$1.65 MILLION FOR LIFESAVING DIALYSIS INFRASTRUCTURE IN REMOTE QUEENSLAND COMMUNITIES

The Minister for Indigenous Health, Ken Wyatt AM, today announced $1.65 million to build three specialist facilities to support First Australians needing lifesaving kidney dialysis in remote locations.

The rate of end-stage kidney disease (those on dialysis or waiting for a kidney transplant) for First Nations peoples in remote communities is 18 to 20 times higher than Australians in the broader population.

There is increased recognition that outcomes for First Nations end stage kidney disease patients are improved when dialysis treatment can be provided ‘on-country’, or as near to their communities as possible. This has led to a surge in ‘home dialysis’ where dialysis is completed in communities, rather than faraway medical facilities.

‘Home dialysis’ requires large quantities of dialysate, a chemical that draws fluids and toxins out of the bloodstream and supplies electrolytes and other chemicals to the bloodstream. Ten end-stage kidney disease patients require up to 30 tonnes of dialysate every three months.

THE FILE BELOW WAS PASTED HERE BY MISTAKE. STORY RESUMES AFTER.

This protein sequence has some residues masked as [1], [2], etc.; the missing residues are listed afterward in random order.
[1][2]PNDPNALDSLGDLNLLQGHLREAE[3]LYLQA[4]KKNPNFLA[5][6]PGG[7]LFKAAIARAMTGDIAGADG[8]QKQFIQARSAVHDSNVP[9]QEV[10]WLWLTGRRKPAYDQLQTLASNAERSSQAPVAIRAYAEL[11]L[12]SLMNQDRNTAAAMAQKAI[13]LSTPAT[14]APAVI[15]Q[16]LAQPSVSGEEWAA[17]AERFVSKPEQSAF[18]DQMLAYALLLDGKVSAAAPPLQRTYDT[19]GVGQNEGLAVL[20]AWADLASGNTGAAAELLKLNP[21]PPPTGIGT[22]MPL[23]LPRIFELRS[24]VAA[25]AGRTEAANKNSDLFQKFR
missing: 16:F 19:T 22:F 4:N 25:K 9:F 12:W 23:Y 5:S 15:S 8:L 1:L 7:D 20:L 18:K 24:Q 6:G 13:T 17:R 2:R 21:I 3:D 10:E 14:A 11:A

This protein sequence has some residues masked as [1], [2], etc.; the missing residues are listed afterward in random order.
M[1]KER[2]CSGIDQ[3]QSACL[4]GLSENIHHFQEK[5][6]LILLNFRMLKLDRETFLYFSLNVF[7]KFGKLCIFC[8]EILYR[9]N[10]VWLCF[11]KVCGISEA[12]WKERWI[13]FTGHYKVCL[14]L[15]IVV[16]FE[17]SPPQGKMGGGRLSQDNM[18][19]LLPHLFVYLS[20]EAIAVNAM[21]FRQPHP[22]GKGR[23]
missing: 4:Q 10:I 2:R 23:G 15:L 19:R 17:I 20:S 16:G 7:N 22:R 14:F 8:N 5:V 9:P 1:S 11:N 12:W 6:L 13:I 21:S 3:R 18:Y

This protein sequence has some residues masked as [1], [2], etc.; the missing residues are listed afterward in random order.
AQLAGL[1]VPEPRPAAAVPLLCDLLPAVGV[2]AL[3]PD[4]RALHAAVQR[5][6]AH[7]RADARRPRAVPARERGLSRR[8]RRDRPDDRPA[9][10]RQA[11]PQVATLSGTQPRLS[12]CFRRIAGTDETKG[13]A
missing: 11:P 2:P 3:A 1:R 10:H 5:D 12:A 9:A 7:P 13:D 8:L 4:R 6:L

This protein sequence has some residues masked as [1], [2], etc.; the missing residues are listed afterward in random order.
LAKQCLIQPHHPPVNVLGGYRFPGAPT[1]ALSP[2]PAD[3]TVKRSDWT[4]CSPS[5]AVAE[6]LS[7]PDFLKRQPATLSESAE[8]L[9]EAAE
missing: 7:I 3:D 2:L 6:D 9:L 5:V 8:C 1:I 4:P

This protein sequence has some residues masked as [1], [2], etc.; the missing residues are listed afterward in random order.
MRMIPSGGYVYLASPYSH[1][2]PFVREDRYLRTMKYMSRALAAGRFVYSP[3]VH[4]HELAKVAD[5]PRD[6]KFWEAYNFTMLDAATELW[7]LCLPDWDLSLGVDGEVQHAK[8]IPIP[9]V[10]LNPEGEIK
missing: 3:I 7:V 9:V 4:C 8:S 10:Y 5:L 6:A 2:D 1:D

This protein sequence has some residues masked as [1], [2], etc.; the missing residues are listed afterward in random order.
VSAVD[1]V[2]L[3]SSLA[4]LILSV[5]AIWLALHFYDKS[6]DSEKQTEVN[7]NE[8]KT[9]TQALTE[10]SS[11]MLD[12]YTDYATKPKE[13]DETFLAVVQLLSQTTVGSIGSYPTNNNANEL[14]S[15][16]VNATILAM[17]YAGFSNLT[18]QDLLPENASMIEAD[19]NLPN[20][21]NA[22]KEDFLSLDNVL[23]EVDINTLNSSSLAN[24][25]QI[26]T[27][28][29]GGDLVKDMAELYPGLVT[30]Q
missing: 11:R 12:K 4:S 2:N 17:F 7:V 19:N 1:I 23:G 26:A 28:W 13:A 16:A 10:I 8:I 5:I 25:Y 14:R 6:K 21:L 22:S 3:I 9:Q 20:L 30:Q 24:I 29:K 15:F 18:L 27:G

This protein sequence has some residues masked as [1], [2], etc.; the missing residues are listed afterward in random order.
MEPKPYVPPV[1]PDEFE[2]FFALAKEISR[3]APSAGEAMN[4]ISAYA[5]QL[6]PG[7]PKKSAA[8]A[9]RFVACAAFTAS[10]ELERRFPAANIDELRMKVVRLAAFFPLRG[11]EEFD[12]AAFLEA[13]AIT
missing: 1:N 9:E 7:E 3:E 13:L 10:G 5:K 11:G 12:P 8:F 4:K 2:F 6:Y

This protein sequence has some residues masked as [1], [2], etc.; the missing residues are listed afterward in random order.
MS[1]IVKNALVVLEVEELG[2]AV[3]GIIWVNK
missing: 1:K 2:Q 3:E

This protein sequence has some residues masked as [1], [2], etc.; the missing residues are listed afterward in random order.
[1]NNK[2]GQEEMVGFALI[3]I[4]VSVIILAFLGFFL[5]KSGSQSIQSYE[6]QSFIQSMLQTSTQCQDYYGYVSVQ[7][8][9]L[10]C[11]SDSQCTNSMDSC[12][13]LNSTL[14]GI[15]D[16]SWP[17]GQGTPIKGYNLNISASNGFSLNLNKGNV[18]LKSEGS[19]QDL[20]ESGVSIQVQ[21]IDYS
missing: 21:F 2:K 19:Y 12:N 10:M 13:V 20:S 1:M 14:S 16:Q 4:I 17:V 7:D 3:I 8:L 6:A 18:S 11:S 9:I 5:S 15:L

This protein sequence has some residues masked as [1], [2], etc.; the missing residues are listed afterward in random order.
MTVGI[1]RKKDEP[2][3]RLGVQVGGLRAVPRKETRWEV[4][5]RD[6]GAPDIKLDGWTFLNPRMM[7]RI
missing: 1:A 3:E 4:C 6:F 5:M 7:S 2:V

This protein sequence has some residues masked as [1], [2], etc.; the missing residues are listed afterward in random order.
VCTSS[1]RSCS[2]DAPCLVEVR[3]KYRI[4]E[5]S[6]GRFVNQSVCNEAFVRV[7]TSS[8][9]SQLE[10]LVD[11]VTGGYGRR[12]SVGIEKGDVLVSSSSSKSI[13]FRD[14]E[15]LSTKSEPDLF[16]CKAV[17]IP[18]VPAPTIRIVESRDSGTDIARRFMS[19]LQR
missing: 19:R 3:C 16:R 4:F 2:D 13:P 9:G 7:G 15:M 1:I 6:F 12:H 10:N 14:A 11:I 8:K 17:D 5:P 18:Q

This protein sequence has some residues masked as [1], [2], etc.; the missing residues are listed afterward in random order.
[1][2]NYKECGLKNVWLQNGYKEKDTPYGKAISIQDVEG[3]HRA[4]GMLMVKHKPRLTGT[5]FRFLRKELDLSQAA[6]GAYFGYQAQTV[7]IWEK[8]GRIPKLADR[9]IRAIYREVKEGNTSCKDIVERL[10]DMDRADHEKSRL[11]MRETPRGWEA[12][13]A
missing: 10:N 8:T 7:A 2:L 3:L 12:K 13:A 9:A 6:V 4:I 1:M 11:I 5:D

Dialysate must be stored at temperatures below 23 degrees Celsius, a significant challenge in very remote communities in Far North Queensland where winter temperatures average around 30 degrees Celsius.

The Morrison Government will provide $1.65 million to build three bulk dialysate storage facilities in Cape York communities of high need.

Each storage facility can contain up to 30 tonnes of dialysate product, enabling long-term access to dialysate for up to 30 end-stage kidney disease patients across the three locations.

The storage facilities will be specifically designed and engineered to suit local conditions.

The storage facilities will be constructed by Equity Health Solutions and owned and operated by the local community-controlled Apunipima Cape York Health Council.

I am proud that the Morrison Government is providing the infrastructure needed to support lifesaving dialysis for First Australians in their communities.